I'm no doctor but the solution, for me, was to change my technique so that my left wrist was straight at all times when I played. This meant:

  • I no longer used full index finger barre chords but instead used partial barres using my thumb when I needed to fret the low E string.
  • I also learned to move my thumb across the back of the guitar neck depending on where I was fretting the strings.
  • I taught myself how to play sets of strings instead of all of the strings across the neck.
  • For jazz chords I learned Freddie Green voicings which only fret three strings and I use Steve Khan's method of rootless voicings to map those chords to thirteenths and such.

I also experimented with my back and neck posture and the angle of the guitar neck for the most ergonomic positions. You might want to check out classical guitar techniques for another way to assume an ergonomic playing posture (below):

Classical guitar posture

My own posture looks a little odd but it works for me.

Finally, I wore a stiff wrist brace with an internal splint for two months while I was playing to enforce my new technique and make it reflexive.

Wrist brace with splint

Hope this helps.


Difficult to pinpoint without actually seeing what is going on. However, it may be the angle of the guitar, both vertically and horizontally, making the fretting wrist strain more than needed. It may be the action is too high, strings too heavy, that means you're having to press harder than necessary to get clean notes. It may be that you simply are pressing too hard: try playing a barre chord without the thumb on the back. It should still work. Not saying this is how to play barre chords, as much as questioning what little grip you need to actually make them sound. This bit will manifest itself with pain at the base of the thumb, at the wrist. It will be R.S.I., caused by over-working joints/tendons/ligaments.

The pain itself is usually from over exertion. Playing routine needs to be regulated. Often the pain will go after a short while - something like athletes 'going through the pain barrier', but it's a good indicator that says 'have a rest'.

Failing all that, a visit to a doctor, as advocated by Grey, is a necessity. There may be another underlying problem that has just been unearthed by you playing guitar.


I would like to add that the guitar neck wood species and construction can make a difference also. I have developed some wrist pain and now wear a compression wrap and I notice a mahogany set neck guitar will aggravate it much more quickly than a maple bolt on neck. For me, complex chordings or fingerings are not the main culprit, but rather the increased vibration and lower frequency of my set neck mahogany guitars. I can play bolt on maple necks much longer with less of an issue. Hope this might help someone else.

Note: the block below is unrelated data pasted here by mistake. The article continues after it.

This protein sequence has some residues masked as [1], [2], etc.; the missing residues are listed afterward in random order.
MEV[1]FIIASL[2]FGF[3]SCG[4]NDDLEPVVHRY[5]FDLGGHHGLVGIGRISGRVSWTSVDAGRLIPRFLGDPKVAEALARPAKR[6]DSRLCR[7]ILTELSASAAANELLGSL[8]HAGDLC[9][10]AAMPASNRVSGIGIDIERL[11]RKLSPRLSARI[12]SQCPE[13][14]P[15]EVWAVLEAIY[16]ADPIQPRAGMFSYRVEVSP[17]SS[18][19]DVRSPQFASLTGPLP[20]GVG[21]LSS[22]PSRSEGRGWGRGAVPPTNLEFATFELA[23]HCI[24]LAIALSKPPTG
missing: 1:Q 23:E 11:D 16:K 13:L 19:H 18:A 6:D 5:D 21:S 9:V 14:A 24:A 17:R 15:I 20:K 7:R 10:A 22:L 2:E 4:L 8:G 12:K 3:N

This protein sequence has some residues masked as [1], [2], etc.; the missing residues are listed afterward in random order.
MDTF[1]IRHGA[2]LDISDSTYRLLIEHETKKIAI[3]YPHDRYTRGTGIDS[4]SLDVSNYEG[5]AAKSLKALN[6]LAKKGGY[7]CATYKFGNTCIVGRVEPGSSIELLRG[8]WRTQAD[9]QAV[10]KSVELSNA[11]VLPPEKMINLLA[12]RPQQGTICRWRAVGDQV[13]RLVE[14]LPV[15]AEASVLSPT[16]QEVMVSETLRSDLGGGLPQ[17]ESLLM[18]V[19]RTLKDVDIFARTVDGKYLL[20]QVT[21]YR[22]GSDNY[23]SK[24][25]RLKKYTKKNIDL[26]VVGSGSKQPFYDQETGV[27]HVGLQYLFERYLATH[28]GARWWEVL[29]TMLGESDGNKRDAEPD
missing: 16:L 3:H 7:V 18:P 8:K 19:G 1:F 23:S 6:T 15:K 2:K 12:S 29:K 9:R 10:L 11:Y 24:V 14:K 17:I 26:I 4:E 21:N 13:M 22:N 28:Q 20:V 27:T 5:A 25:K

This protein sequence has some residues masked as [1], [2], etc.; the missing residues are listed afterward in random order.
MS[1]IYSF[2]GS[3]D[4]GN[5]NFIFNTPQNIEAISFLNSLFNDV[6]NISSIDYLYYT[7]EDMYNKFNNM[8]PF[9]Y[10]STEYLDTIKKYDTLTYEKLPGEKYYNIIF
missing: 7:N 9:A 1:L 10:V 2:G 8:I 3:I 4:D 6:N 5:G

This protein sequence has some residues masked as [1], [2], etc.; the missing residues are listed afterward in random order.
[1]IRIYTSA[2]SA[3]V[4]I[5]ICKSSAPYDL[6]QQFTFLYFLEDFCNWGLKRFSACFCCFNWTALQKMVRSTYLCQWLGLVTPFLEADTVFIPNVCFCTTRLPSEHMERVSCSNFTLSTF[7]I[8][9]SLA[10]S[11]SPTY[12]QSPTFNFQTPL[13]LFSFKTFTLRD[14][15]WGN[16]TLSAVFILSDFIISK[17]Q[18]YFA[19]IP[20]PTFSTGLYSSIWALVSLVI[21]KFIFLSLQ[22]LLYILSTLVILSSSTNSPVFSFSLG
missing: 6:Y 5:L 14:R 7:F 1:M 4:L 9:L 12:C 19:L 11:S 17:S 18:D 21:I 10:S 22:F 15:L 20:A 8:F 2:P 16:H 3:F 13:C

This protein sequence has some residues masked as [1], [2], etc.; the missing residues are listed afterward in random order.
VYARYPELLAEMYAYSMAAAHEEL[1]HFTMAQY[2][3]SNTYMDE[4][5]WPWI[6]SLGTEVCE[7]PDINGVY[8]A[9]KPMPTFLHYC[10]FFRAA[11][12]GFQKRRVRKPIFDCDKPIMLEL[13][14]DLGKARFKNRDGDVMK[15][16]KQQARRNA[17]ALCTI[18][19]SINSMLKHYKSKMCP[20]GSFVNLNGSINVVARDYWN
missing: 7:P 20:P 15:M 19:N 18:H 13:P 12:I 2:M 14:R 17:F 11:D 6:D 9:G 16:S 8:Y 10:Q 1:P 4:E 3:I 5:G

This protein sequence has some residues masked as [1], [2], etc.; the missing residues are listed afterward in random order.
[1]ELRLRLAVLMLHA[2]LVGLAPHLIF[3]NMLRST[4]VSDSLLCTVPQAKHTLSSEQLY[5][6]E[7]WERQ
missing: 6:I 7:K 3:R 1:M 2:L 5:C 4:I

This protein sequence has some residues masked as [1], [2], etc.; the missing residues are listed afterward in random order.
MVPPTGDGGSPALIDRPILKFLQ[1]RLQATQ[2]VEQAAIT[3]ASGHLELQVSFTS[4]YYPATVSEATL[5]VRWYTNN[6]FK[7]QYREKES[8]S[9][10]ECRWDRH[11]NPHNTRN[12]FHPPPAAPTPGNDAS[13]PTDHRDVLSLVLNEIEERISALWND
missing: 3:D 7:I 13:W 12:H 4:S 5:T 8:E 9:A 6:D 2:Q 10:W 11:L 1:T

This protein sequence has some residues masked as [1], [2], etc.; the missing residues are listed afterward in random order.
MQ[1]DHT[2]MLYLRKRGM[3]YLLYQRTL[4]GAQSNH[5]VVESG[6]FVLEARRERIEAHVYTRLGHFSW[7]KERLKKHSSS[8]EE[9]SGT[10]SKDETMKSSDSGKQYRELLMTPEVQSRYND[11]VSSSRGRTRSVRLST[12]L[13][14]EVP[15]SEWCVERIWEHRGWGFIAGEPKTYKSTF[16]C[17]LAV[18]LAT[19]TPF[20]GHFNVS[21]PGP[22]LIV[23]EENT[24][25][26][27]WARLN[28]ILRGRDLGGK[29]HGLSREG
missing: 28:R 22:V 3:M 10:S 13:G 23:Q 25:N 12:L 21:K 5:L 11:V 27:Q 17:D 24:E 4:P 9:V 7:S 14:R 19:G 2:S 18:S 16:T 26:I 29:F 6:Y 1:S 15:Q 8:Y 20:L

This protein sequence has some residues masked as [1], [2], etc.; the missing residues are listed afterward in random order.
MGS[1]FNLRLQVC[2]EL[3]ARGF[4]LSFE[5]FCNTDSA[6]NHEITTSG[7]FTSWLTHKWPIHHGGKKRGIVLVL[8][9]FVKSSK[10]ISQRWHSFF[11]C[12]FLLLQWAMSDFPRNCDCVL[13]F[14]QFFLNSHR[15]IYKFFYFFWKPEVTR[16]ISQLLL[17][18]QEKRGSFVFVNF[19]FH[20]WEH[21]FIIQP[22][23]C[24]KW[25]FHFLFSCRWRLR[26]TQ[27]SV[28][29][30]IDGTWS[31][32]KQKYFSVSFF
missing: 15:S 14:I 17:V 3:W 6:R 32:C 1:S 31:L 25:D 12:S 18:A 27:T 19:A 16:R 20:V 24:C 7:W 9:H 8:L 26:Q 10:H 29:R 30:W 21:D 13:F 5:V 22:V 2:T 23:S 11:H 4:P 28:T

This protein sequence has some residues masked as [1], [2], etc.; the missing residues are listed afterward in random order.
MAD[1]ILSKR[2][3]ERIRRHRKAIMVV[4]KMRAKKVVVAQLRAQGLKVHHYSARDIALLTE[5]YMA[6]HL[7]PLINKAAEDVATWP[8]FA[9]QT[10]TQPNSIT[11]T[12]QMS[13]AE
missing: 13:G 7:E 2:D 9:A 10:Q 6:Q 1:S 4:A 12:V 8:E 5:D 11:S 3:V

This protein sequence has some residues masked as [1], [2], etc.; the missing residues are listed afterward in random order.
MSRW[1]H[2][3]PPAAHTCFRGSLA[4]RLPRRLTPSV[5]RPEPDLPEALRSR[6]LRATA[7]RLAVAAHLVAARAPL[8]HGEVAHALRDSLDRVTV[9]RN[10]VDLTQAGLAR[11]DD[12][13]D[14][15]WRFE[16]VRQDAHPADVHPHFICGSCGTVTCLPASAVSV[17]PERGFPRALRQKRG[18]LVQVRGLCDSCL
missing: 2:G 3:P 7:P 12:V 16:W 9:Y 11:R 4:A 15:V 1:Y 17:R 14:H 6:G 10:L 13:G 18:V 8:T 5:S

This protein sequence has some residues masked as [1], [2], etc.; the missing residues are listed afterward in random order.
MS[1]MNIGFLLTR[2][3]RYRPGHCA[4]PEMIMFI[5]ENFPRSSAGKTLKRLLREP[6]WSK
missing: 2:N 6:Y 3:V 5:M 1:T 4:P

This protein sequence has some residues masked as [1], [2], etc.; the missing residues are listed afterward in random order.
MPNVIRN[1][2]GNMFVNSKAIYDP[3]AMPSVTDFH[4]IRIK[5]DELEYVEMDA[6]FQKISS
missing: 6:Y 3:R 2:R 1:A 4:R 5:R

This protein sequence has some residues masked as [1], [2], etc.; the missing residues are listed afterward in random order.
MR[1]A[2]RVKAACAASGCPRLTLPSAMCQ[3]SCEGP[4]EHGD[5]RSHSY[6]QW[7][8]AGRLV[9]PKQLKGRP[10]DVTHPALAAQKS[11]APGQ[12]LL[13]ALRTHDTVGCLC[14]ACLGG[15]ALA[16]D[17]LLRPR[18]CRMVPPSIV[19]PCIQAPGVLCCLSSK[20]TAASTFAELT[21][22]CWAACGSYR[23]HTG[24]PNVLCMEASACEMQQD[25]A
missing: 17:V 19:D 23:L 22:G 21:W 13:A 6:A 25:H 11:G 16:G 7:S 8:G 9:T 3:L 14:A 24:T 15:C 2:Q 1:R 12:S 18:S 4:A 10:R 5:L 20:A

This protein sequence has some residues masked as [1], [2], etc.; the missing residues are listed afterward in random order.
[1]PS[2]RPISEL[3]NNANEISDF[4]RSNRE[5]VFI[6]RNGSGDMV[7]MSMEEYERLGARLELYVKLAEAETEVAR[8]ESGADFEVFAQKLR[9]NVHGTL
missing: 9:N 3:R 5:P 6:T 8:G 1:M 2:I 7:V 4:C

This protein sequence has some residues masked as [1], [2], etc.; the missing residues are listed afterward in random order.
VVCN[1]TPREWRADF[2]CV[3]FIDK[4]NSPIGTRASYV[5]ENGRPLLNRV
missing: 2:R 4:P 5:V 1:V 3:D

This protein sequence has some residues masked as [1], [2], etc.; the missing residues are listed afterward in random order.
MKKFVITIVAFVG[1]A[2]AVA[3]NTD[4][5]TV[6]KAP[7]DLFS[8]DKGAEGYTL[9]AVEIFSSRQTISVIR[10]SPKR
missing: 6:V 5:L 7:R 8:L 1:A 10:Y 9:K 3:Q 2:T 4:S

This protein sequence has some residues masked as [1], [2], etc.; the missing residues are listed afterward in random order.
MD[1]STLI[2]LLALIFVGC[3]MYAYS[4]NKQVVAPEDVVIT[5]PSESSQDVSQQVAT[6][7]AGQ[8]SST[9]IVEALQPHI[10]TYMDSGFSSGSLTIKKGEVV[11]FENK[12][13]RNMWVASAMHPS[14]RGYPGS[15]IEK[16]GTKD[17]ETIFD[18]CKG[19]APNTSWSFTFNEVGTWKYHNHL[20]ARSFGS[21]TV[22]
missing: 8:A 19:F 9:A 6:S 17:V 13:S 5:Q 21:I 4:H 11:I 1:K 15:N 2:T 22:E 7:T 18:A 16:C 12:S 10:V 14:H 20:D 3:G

Bolt ons usually come with longer necks and slightly lighter bodies (Strats, Teles) which reduces neck dive, i.e. the fretting hand doesn't need to lift up the neck because it is nicely balanced. Set necks tend to suffer from neck dive if on the light side (SGs) or can be body heavy with a short neck (Les Pauls). It's up to everyone to find what best suits their own ergonomics.

  • This is a very interesting point you've made. I've never considered the vibration from the instrument to be a culprit and in that case I can see how the type of wood would play a role in this. Thanks for that. I should do some more research on this.
    – Klik
    Commented Aug 11, 2015 at 0:19

'Wrist pain' would not usually be anaerobic / lactate pain, since there's no muscle there for lactate to build up in. Sounds more like a stress pain.

Sure a doctor can help with treating your pain, but once you're better it could happen again.

So, perhaps you need to get help with your technique, a good teacher should know. If lessons aren't your thing, pop into a guitar store to 'see if they have any guitars that suit you better', some guitars are not suitable for everyone, mention your problem to the knowledgeable staff, you could be doing something that is obvious to them.


You mention you notice the pain more with jazz and bar chords. You also say you've been playing for several years, so your level of expertise may mean what I'm about to say is less relevant, but here it is: when trying out new chords, or using those that are a stretch for you or you find fiddly to get the fingers in the right place, don't make the mistake of squeezing too long—think of it as two stages, first get the fingers arranged, but only squeeze right at the point when the right hand is hitting the chord. Squeezing longer than necessary can cause aches and pains.


Ignore pain felt while playing at your own risk. I did just that and, after a while, ended up with a ganglion cyst in my wrist that required corrective surgery. Kept me on the shelf for nearly a year between diagnosis, conservative treatment (that failed), waiting for and then recovering from the surgery.

Generally speaking, pain is the body telling you that you are harming yourself. That being the case, harming yourself is usually a bad idea, don't you think?